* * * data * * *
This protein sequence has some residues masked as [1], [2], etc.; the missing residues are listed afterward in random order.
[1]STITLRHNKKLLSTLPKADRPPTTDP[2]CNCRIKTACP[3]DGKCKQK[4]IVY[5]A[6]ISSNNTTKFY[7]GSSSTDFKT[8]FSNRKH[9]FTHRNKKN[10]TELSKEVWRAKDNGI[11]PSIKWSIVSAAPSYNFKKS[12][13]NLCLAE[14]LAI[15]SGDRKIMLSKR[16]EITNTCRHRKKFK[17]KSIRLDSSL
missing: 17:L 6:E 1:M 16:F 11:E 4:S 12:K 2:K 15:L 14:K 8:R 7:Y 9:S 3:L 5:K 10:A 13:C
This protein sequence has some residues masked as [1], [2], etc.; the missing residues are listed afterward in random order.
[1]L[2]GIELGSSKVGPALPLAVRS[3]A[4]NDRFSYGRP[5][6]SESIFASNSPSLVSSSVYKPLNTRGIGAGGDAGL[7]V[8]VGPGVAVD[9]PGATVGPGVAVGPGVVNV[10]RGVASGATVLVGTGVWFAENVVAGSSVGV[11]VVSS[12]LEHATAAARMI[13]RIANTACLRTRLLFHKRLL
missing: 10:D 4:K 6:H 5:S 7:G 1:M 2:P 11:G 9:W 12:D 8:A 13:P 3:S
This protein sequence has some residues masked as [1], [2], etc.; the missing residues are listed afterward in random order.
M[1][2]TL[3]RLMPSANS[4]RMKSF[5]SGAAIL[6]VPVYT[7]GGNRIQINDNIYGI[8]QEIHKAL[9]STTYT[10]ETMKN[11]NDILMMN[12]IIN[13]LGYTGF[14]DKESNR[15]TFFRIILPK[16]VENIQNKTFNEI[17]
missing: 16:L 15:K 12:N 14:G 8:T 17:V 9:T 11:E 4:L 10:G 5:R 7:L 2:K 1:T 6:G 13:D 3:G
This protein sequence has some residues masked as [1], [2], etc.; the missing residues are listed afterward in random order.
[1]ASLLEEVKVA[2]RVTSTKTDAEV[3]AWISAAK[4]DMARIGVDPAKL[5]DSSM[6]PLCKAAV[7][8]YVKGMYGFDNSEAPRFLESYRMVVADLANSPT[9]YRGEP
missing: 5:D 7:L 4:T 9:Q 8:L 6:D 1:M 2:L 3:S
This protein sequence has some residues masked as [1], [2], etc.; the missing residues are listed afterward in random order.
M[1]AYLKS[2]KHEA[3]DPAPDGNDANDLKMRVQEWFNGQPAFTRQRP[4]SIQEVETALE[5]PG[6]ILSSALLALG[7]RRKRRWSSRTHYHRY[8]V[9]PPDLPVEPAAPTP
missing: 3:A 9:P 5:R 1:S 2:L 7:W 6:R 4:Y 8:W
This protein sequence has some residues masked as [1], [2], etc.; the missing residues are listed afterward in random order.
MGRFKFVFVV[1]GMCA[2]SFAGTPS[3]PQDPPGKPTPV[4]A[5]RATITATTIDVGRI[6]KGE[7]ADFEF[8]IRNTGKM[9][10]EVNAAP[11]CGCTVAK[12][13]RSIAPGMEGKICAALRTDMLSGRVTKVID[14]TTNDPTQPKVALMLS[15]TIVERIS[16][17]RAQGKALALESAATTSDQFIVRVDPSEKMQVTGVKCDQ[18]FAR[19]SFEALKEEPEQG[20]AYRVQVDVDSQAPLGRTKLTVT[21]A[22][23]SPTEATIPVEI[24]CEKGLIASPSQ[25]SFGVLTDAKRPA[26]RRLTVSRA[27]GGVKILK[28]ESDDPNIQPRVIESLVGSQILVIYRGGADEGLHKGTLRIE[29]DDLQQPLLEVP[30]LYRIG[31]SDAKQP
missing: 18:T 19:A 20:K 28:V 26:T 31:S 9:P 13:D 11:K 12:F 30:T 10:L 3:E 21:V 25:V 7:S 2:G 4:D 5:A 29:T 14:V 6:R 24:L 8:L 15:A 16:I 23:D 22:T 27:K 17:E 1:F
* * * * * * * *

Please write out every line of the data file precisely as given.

This protein sequence has some residues masked as [1], [2], etc.; the missing residues are listed afterward in random order.
[1]STITLRHNKKLLSTLPKADRPPTTDP[2]CNCRIKTACP[3]DGKCKQK[4]IVY[5]A[6]ISSNNTTKFY[7]GSSSTDFKT[8]FSNRKH[9]FTHRNKKN[10]TELSKEVWRAKDNGI[11]PSIKWSIVSAAPSYNFKKS[12][13]NLCLAE[14]LAI[15]SGDRKIMLSKR[16]EITNTCRHRKKFK[17]KSIRLDSSL
missing: 17:L 6:E 1:M 16:F 11:E 4:S 12:K 2:K 15:L 14:K 8:R 7:Y 9:S 3:L 5:K 10:A 13:C
This protein sequence has some residues masked as [1], [2], etc.; the missing residues are listed afterward in random order.
[1]L[2]GIELGSSKVGPALPLAVRS[3]A[4]NDRFSYGRP[5][6]SESIFASNSPSLVSSSVYKPLNTRGIGAGGDAGL[7]V[8]VGPGVAVD[9]PGATVGPGVAVGPGVVNV[10]RGVASGATVLVGTGVWFAENVVAGSSVGV[11]VVSS[12]LEHATAAARMI[13]RIANTACLRTRLLFHKRLL
missing: 10:D 4:K 6:H 5:S 7:G 1:M 2:P 11:G 9:W 12:D 8:A 13:P 3:S
This protein sequence has some residues masked as [1], [2], etc.; the missing residues are listed afterward in random order.
M[1][2]TL[3]RLMPSANS[4]RMKSF[5]SGAAIL[6]VPVYT[7]GGNRIQINDNIYGI[8]QEIHKAL[9]STTYT[10]ETMKN[11]NDILMMN[12]IIN[13]LGYTGF[14]DKESNR[15]TFFRIILPK[16]VENIQNKTFNEI[17]
missing: 16:L 15:K 12:N 14:G 8:T 17:V 9:T 11:E 4:L 10:G 5:R 7:L 2:K 1:T 6:G 13:D 3:G
This protein sequence has some residues masked as [1], [2], etc.; the missing residues are listed afterward in random order.
[1]ASLLEEVKVA[2]RVTSTKTDAEV[3]AWISAAK[4]DMARIGVDPAKL[5]DSSM[6]PLCKAAV[7][8]YVKGMYGFDNSEAPRFLESYRMVVADLANSPT[9]YRGEP
missing: 5:D 7:L 4:T 9:Q 8:L 6:D 1:M 2:L 3:S
This protein sequence has some residues masked as [1], [2], etc.; the missing residues are listed afterward in random order.
M[1]AYLKS[2]KHEA[3]DPAPDGNDANDLKMRVQEWFNGQPAFTRQRP[4]SIQEVETALE[5]PG[6]ILSSALLALG[7]RRKRRWSSRTHYHRY[8]V[9]PPDLPVEPAAPTP
missing: 3:A 9:P 5:R 1:S 2:L 7:W 6:R 4:Y 8:W
This protein sequence has some residues masked as [1], [2], etc.; the missing residues are listed afterward in random order.
MGRFKFVFVV[1]GMCA[2]SFAGTPS[3]PQDPPGKPTPV[4]A[5]RATITATTIDVGRI[6]KGE[7]ADFEF[8]IRNTGKM[9][10]EVNAAP[11]CGCTVAK[12][13]RSIAPGMEGKICAALRTDMLSGRVTKVID[14]TTNDPTQPKVALMLS[15]TIVERIS[16][17]RAQGKALALESAATTSDQFIVRVDPSEKMQVTGVKCDQ[18]FAR[19]SFEALKEEPEQG[20]AYRVQVDVDSQAPLGRTKLTVT[21]A[22][23]SPTEATIPVEI[24]CEKGLIASPSQ[25]SFGVLTDAKRPA[26]RRLTVSRA[27]GGVKILK[28]ESDDPNIQPRVIESLVGSQILVIYRGGADEGLHKGTLRIE[29]DDLQQPLLEVP[30]LYRIG[31]SDAKQP
missing: 18:T 19:A 20:K 28:V 26:T 31:S 9:P 13:D 11:K 12:F 30:T 10:L 3:E 21:V 25:V 7:S 2:G 4:D 5:A 29:T 14:V 6:R 24:L 8:L 15:A 16:I 23:D 22:T 27:K 17:E 1:F